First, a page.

The Sunday Magazine: Young Sheldon

I have recently realized that most of my television watching does not take place on the original four broadcast networks. When I sit in front of the television now it is to cue up a series on any of the many streaming services. There are only five series I watch on those original networks. One of them is a spinoff which I have come to enjoy as much as the original.

In 2016 as CBS was nearing the end of their top-rated comedy “The Big Bang Theory” they asked show creator Chuck Lorre to create a spinoff focusing on one of the characters, Sheldon Cooper, as a child. Sheldon was the main protagonist of the original series. A genius physicist full of odd perspectives accompanying equally odd personal quirks. As portrayed by actor Jim Parsons, Sheldon was shown to have a heart under his demeanor which was part of what made the show fun to watch.

The new show, “Young Sheldon” uses Mr. Parsons as the voice-over narrator of each episode. It allows for connections back to the original but mostly it gives a character who has trouble showing his emotions an internal voice for the audience. The show is set somewhere in the late 1980’s when Sheldon was 9-years old and beginning high school. The show plays broadly with the theme of a youngster among teenagers. Where the show excels is as a family comedy.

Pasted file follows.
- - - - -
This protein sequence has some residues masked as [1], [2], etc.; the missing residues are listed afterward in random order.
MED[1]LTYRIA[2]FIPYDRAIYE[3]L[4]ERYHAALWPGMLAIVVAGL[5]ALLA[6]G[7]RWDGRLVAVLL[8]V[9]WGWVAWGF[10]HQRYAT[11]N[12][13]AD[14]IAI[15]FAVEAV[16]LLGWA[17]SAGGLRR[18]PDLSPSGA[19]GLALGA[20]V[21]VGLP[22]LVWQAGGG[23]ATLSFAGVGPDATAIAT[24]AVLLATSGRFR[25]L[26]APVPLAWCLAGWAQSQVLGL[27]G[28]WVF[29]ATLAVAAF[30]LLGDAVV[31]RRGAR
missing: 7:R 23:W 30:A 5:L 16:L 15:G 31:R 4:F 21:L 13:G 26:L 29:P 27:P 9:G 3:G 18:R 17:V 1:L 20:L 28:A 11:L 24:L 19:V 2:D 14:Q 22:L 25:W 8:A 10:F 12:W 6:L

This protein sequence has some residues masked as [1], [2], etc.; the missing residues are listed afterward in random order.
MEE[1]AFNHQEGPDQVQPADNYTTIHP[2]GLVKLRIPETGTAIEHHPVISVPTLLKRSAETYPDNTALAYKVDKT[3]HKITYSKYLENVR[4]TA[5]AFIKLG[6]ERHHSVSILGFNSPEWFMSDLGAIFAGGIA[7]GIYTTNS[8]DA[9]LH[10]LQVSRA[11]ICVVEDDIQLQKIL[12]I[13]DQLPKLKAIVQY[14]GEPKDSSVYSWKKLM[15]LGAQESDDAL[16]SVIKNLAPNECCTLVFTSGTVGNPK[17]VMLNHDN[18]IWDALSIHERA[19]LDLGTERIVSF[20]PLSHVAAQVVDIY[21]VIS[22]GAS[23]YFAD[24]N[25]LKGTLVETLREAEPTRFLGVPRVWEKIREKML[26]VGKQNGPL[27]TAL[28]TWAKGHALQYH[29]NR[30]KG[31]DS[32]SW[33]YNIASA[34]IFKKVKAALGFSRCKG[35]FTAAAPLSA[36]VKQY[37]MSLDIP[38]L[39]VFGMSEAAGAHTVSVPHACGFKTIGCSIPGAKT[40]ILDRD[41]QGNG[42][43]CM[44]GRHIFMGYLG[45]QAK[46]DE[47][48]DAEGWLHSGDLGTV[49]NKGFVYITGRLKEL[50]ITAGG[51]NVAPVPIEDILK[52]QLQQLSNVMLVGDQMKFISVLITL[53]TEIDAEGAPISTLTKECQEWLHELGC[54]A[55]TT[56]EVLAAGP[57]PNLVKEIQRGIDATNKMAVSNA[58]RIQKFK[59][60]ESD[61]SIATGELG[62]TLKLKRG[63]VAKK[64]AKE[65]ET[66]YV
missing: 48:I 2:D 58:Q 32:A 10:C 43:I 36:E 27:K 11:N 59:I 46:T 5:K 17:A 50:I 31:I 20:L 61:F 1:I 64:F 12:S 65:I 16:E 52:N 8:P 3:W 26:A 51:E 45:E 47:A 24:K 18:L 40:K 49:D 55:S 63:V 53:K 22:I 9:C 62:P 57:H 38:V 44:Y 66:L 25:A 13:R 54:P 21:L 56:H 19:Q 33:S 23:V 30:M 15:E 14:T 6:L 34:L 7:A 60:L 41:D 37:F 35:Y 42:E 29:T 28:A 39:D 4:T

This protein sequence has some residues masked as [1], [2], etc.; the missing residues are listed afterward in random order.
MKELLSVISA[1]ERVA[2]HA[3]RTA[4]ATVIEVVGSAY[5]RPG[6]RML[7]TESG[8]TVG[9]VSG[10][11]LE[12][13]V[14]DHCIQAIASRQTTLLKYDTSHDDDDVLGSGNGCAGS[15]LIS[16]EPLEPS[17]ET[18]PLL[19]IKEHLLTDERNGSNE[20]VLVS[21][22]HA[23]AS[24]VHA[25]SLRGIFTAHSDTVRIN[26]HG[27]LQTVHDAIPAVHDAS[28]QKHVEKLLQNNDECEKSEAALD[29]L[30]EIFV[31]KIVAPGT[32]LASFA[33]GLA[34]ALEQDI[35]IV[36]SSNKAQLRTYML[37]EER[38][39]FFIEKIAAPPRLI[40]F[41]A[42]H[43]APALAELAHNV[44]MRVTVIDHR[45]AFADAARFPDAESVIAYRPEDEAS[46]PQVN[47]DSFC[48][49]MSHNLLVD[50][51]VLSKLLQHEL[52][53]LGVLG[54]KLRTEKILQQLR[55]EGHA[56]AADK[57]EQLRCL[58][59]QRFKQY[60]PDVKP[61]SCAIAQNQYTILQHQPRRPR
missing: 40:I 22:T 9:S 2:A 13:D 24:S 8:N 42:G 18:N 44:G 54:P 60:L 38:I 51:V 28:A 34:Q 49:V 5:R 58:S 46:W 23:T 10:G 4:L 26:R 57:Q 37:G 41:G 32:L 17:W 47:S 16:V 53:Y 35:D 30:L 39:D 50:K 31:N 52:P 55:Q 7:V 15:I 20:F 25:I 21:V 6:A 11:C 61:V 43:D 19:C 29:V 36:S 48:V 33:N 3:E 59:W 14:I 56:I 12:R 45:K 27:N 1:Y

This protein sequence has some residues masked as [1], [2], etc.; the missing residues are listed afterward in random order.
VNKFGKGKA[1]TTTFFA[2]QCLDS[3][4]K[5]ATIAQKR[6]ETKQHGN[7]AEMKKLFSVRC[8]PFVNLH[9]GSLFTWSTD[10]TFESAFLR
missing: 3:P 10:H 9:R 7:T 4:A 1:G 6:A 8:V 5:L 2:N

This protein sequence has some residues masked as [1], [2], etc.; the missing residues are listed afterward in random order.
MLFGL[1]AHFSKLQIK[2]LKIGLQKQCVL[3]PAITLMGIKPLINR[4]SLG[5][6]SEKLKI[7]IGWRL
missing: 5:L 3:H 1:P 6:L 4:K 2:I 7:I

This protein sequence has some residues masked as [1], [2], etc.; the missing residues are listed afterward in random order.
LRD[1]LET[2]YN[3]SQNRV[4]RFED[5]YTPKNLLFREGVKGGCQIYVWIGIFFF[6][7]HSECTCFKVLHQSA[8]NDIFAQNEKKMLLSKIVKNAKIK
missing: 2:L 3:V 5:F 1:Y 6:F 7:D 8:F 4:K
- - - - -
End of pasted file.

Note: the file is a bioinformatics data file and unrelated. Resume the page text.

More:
Set in small-town Texas; Sheldon lives with his twin sister, Missy, and older brother Georgie. His mother works at the local church and his father George Sr. is a football coach at the high school. His grandmother lives across the street. The show’s plots usually revolve around Sheldon but as they have become more confident in the ensemble the other members of the family have taken on their own plots. In this current third season there have been a number of episodes where Sheldon was relegated to the background. That is a nod to the writers for broadening out the family instead of making them one-note caricatures.

The young actor playing Sheldon, Iain Armitage, is wonderful. It is very easy to see the adult Sheldon in his performance. One interesting acting choice is Zoe Perry who plays Sheldon’s mother, Mary, is the daughter of the actress who portrayed her, Laurie Metcalf, in The Big Bang Theory. The resemblance is genetic as well as her performance.

There are only a few things left on the broadcast networks for me to watch; Young Sheldon is one of them.

Mark Behnke

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